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Museums and the Web

An annual conference exploring the social, cultural, design, technological, economic, and organizational issues of culture, science and heritage on-line.

National Park Service Museum Collections website




National Park Service


University of Tennessee


Research | Online Collection


NPS Museum collections home pageNPS Museum collections home pageWith 32 million cataloged objects, the scope and size of the National Park Service collections is extraordinary: archeology, art, history, and ethnography objects, biology, paleontology, geology specimens, and historic photographs.  The online collection, representing a small spectrum of these holdings, was significantly redesigned in 2011 to increase visibility and showcase the collections as a tool for educators and park visitors.

The collections potentially come from nearly 400 parks, each making individual decisions about what objects should be made available online. Therefore it was important in this redesign to provide some representation of the total collections, and also allow each individual park to be highlighted. Some of the newly implemented features include:

  • Collection Highlights: This organization system allows parks to create thematic groupings of objects representing a particular theme (ex: items related to children), a type of object (ex: painting) or simply items related to a particular location or place. By allowing the parks to develop these particular collections they can put forward their stronger or more engaging collections which may not be available, or even known, to the public. 
  • Additional Media: Each park may now upload multimedia that adds further contextual understanding to an object. Oral history files (audio), video, and related PDF documents (such as Finding Aids) enrich the object’s story.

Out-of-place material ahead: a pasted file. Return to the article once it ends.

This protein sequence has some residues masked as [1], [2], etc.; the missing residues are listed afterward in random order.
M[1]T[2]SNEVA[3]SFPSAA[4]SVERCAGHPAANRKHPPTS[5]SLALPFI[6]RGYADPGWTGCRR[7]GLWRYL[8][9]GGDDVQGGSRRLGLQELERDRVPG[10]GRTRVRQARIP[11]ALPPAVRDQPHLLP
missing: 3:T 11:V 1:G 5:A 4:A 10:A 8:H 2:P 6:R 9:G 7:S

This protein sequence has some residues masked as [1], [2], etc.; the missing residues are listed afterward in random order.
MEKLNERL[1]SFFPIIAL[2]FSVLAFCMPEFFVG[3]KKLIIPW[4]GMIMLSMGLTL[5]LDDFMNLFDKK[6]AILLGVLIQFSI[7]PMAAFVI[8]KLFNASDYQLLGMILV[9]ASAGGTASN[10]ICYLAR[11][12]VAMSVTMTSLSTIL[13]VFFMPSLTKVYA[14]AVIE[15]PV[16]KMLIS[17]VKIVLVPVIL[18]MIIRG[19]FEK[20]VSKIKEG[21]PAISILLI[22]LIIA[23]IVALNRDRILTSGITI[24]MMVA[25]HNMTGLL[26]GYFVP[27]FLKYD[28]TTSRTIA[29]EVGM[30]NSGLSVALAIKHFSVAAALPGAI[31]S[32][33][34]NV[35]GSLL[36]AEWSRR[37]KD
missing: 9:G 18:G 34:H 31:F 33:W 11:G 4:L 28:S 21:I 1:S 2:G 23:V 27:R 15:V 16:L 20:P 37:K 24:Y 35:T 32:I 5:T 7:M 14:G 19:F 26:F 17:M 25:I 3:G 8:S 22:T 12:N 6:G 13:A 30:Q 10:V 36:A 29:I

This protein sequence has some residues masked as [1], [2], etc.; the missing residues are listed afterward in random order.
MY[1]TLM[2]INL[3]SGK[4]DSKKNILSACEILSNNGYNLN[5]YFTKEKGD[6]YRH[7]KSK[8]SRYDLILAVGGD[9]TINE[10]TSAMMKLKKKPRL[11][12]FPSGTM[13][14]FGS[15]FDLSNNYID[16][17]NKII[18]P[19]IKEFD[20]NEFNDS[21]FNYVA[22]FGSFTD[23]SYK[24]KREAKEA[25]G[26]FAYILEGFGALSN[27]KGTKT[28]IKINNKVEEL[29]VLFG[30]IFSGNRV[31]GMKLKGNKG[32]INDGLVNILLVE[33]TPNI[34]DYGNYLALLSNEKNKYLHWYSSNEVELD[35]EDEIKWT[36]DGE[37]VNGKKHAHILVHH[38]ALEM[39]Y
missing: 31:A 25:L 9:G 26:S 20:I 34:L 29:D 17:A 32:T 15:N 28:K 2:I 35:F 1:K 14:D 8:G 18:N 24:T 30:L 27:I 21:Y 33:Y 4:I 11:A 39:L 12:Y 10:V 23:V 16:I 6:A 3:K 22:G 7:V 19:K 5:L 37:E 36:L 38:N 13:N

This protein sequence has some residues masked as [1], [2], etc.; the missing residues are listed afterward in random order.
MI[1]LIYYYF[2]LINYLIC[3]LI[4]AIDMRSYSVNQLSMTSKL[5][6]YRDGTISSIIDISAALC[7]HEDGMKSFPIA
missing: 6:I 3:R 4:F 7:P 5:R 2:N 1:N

• Search Queries across Disciplines: The search engine allows queries across discipline for all (and individual) parks as well as being able to search the park summaries and collection highlights, using the same powerful search engine as the cataloging software. But the site also strives to suggest objects through an “of the week” feature, suggested highlights and objects on the park pages, and quick search links.
  • Park Database: providing information on the park location, range of collections, online exhibits and other online resources, and easy access into objects.
  • Streamlined Interface: The overall design of the site respects the umbrella brand of the NPS while creating specific focus on the objects available within the collections. The home page provides a suite of rotating imagery that updates every week to bring forward much of the rich content found throughout the site. The search results and article detail pages were all designed to best support the intended function of the user, eliminating any perceived superfluous content that may interfere with direct access to the object.


The challenge of this redesign has been multi-faceted. To design a site that allows users to gain understanding of the catalog depths from the home page while answering questions of a researcher looking at maritime history, to the casual visitor curious about the history of the Florida parks. It’s about seeing the objects not just as individual things but as part of a park, a collection, a historic theme, or an aspect of the rich cultural and bio-diversity of the United States.

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